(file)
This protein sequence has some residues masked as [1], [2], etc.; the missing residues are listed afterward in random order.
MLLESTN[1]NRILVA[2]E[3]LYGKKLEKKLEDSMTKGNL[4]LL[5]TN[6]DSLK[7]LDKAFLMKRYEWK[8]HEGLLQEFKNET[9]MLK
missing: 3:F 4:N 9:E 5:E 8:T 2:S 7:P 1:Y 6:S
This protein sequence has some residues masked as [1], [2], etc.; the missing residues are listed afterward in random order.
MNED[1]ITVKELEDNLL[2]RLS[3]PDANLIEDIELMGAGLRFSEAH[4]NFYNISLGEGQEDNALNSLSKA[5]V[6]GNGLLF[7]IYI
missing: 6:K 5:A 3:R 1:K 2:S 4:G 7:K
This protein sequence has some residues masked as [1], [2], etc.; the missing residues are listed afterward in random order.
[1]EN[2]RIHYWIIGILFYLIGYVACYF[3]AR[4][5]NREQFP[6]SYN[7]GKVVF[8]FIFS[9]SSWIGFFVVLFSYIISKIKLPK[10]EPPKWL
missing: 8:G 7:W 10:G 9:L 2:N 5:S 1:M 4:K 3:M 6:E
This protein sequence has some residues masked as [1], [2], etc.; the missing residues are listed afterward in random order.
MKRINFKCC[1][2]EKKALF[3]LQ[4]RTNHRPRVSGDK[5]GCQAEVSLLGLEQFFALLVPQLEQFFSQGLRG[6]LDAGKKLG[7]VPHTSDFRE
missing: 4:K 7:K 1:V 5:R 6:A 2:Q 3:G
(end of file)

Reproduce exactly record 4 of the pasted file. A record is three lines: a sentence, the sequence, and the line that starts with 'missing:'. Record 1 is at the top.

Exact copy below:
This protein sequence has some residues masked as [1], [2], etc.; the missing residues are listed afterward in random order.
MKRINFKCC[1][2]EKKALF[3]LQ[4]RTNHRPRVSGDK[5]GCQAEVSLLGLEQFFALLVPQLEQFFSQGLRG[6]LDAGKKLG[7]VPHTSDFRE
missing: 4:K 7:K 1:V 5:R 6:A 2:Q 3:G